Despite the combatants being all smiles at the season-end awards in 2018, there is a professional tension brewing between two of the best big men in the game. The war is not over, and the ceasefire is about to end.

The league’s best two big men are about to go head to head again in the biggest ruck duel we’ve seen in the AFL in many years, and we’re set to see their battle go to another level.

Max Gawn set a new standard in 2018, breaking the all-time record for hit outs in a season. He finished with 1119 for the year, becoming just the third player to top the 1000-mark, and the first to ever reach the 1100-mark. 

Joining him in the 1000 hit out club was Collingwood big man, Brodie Grundy, who put together a stellar season of his own, and where Gawn had Grundy covered in total taps, Grundy more than made up for it with his second efforts and individual clearance work.

There are those who sit firmly in the Gawn camp when asked who the best ruckman in the game is, currently. But those who plump for Grundy do so with just as much passion. Gawn supporters point to the fact that Gawn does what a ruckman is paid to do – win hit outs to the advantage of his teammates – and he does it better than anyone else. Grundy’s fans have to look a little more broadly to find their ammunition, but not too far. Tackle-counts, clearances and disposals per game see Grundy comfortably out in front of his nemesis.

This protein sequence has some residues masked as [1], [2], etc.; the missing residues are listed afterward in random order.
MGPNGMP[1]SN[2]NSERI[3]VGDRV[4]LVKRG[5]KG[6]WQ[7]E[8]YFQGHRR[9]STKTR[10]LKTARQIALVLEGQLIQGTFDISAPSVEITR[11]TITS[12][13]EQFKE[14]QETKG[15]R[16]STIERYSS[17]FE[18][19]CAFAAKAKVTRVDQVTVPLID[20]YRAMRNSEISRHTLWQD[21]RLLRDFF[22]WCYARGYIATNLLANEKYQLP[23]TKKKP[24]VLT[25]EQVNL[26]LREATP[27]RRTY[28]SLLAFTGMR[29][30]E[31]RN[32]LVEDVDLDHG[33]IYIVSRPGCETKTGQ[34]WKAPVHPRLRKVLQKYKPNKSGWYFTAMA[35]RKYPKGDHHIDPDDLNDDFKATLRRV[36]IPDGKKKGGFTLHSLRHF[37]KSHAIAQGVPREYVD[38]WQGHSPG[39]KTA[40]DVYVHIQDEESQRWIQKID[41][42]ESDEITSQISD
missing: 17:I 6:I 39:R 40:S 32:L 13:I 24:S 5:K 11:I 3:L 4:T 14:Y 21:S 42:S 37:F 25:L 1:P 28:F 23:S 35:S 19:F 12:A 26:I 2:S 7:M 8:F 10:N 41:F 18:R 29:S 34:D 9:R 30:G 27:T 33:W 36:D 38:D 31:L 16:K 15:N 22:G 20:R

So, how do we split these two? We can look at their head to head statistics, win-loss records when opposing each other, and so on, but that is an extremely inexact science (my favourite kind of science, if I’m being honest – I love a good bit of manipulation). In doing that, you’re not taking into account their respective ages. Gawn is 27 – a good 2+ years older than Grundy, and is now in his absolute peak years. After being a bit of a lad for a bit too long, Gawn put away the ciggies and beers (for the most part) and started concentrating on his football.

And just as he did, Grundy started coming into his own.

To be fair, the Grundy v Gawn ruck wars only really kicked into gear in 2018. With both men recording career-best seasons, and the ruck role itself becoming more important to team success, both were considered integral to their club’s success.

The teams had only one head-to-head clash in 2018, which saw the equivalent of a points-decision to Grundy due to the fact his team was victorious. He went for 38 hit outs in the Collingwood win, topping Gawn’s 33, though Gawn was probably better around the ground, collecting 17 touches and three marks to Grundy’s 13/1.

The Collingwood big man did manage to accrue seven tackles and 11 contested touches to go with his four clearances, whilst Gawn had just one tackle, 12 contested touches and two clearances. 

So if this was Round One in the modern ruck wars, what can we expect when the two finally meet in 2019?

The Pies and Demons square off twice this year, and initially I thought we may even get a third contest in the finals, however Melbourne’s horrid season makes that highly unlikely.

The first bout will come on the traditional Queens Birthday clash, and the second bout will occur in Round 21. With both teams possessing quality ball-winning midfields, the advantage of first hands on the footy at stoppages could be the factor that sways the contest. Melbourne are coming off a heartbreaking loss to the Crows, and the Pies are still smarting about dropping a game to the traveling Dockers.